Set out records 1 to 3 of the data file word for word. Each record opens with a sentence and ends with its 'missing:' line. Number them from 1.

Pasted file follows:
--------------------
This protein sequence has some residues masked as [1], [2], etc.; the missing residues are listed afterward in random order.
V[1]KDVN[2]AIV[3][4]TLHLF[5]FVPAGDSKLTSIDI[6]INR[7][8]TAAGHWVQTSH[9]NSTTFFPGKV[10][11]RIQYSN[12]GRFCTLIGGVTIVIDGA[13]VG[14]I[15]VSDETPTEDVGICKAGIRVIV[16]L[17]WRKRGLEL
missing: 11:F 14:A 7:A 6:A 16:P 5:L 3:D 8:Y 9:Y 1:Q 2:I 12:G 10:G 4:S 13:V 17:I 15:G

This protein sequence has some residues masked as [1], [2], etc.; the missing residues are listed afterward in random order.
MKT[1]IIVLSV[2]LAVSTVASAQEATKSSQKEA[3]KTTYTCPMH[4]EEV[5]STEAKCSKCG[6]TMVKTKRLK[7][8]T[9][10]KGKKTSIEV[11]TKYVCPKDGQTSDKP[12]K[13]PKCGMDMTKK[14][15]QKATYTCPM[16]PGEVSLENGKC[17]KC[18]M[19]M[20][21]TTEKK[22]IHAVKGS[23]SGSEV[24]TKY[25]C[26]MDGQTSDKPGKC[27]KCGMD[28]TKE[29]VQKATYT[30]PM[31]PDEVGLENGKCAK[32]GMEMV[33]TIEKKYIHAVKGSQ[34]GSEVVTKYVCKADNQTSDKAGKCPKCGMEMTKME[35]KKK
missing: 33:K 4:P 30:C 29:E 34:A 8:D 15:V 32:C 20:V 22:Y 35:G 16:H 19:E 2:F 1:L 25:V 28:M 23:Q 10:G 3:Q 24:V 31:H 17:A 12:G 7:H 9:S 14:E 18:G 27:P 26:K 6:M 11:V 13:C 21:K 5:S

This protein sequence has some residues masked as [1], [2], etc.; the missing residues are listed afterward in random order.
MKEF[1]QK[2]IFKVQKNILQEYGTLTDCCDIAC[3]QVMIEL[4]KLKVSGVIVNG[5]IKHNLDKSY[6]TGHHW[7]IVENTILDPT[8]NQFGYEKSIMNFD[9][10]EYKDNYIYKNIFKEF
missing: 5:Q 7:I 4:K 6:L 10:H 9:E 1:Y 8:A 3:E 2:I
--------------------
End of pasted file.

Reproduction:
This protein sequence has some residues masked as [1], [2], etc.; the missing residues are listed afterward in random order.
V[1]KDVN[2]AIV[3][4]TLHLF[5]FVPAGDSKLTSIDI[6]INR[7][8]TAAGHWVQTSH[9]NSTTFFPGKV[10][11]RIQYSN[12]GRFCTLIGGVTIVIDGA[13]VG[14]I[15]VSDETPTEDVGICKAGIRVIV[16]L[17]WRKRGLEL
missing: 11:F 14:A 7:A 6:A 16:P 5:L 3:D 8:Y 9:Y 1:Q 2:I 12:G 10:G 4:S 13:V 17:I 15:G

This protein sequence has some residues masked as [1], [2], etc.; the missing residues are listed afterward in random order.
MKT[1]IIVLSV[2]LAVSTVASAQEATKSSQKEA[3]KTTYTCPMH[4]EEV[5]STEAKCSKCG[6]TMVKTKRLK[7][8]T[9][10]KGKKTSIEV[11]TKYVCPKDGQTSDKP[12]K[13]PKCGMDMTKK[14][15]QKATYTCPM[16]PGEVSLENGKC[17]KC[18]M[19]M[20][21]TTEKK[22]IHAVKGS[23]SGSEV[24]TKY[25]C[26]MDGQTSDKPGKC[27]KCGMD[28]TKE[29]VQKATYT[30]PM[31]PDEVGLENGKCAK[32]GMEMV[33]TIEKKYIHAVKGSQ[34]GSEVVTKYVCKADNQTSDKAGKCPKCGMEMTKME[35]KKK
missing: 33:K 4:P 30:C 29:E 34:A 8:D 15:V 32:C 20:V 22:Y 35:G 16:H 19:E 2:F 1:L 25:V 28:M 23:Q 10:G 3:Q 24:V 31:H 17:A 12:G 7:H 9:S 14:E 18:G 27:P 26:K 6:M 11:V 13:C 21:K 5:S

This protein sequence has some residues masked as [1], [2], etc.; the missing residues are listed afterward in random order.
MKEF[1]QK[2]IFKVQKNILQEYGTLTDCCDIAC[3]QVMIEL[4]KLKVSGVIVNG[5]IKHNLDKSY[6]TGHHW[7]IVENTILDPT[8]NQFGYEKSIMNFD[9][10]EYKDNYIYKNIFKEF
missing: 5:Q 7:I 4:K 6:L 10:H 9:E 1:Y 8:A 3:E 2:I